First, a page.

Goshawk; Northern goshawk Kanakull Accipiter gentilis
Urban people meet goshawks increasingly often. In winter migrants from the east and north add to the birds that have nested here and so they are even more easily seen.
Why then in the city where they have also started to nest? Simply in order to catch prey more easily. In winter there is no lack of domestic pigeons or jackdaws and other corvids in cities.
In the impressive flight view we can see the pale or cream-coloured underparts with dark cross stripes and the long tail with four broad dark bands. The wings are rounded and broad. In the flight view the goshawk makes a couple of rapid wing beats, whereupon the wings are held tightly together in gliding flight. In changing the flight direction they spread out like a fan.
The colour of the plumage does not change with the season. Eyes yellow, beak black, cere yellowish like the legs.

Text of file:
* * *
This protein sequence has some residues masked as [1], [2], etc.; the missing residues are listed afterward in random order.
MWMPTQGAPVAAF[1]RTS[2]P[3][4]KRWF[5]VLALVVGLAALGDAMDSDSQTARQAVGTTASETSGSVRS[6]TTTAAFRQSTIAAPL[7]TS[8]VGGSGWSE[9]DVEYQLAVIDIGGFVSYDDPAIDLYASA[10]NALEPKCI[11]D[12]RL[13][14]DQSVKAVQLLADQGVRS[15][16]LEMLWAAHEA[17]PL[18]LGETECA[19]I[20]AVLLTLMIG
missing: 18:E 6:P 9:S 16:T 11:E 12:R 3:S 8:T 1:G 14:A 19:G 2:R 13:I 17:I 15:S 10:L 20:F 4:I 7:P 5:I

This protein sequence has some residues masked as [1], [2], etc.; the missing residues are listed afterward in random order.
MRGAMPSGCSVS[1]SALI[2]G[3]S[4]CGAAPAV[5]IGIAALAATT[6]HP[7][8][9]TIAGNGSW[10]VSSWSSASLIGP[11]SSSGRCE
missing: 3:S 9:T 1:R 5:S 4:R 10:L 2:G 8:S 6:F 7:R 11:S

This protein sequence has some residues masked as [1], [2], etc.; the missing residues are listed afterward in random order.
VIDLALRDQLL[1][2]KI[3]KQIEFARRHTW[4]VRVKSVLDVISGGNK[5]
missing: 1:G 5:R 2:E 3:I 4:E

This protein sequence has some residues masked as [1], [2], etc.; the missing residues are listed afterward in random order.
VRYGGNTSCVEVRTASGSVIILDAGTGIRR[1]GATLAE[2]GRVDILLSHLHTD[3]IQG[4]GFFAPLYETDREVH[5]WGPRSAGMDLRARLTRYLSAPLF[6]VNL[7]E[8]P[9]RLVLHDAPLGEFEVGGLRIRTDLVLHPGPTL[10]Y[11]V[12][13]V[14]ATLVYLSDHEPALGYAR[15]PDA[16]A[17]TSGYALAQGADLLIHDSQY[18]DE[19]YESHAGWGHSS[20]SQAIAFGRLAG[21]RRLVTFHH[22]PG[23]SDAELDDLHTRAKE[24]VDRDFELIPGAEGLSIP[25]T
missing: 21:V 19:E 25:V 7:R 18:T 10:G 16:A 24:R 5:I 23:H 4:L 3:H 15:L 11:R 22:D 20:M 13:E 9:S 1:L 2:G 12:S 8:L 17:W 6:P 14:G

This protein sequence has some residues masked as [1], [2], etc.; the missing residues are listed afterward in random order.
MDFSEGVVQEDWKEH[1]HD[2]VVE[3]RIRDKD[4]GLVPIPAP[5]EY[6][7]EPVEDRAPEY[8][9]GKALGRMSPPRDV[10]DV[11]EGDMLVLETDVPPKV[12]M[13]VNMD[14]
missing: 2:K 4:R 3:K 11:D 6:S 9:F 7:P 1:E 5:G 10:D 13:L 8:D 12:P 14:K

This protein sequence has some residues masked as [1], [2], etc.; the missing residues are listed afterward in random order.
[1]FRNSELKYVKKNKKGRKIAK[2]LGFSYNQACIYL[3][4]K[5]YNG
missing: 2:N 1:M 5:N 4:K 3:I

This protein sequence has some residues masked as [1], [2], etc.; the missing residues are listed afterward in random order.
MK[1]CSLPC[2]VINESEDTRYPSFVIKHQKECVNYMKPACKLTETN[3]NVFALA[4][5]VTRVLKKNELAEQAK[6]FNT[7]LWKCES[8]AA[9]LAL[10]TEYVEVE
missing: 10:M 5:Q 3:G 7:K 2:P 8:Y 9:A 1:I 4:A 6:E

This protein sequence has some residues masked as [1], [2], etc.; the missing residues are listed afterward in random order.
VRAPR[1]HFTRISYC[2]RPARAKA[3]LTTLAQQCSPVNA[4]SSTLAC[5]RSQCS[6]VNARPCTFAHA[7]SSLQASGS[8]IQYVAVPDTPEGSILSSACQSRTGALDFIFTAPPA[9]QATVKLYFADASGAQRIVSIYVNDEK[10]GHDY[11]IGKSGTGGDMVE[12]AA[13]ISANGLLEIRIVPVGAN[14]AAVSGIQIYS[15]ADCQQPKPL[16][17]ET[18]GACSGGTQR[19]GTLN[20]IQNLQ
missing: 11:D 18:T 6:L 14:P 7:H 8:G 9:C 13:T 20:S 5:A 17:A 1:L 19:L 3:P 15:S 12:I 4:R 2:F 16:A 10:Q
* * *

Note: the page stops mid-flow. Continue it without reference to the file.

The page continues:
Goshawks have a body length of more than half a metre and the wing span is more than a metre. The females are larger than the males as is typical for birds of prey; weight up to a kilo and a half, up to half less for the ”stronger sex”.
In winter the goshawk can be confused with sparrowhawks that are active in cities and settlements; usually then it is the female that is larger than the male, similar to the goshawks.
In nature in winter goshawks hunt small rodents and wild hen species in addition to passerines; besides they also feed on carcasses when found.
Goshawk observations : LINK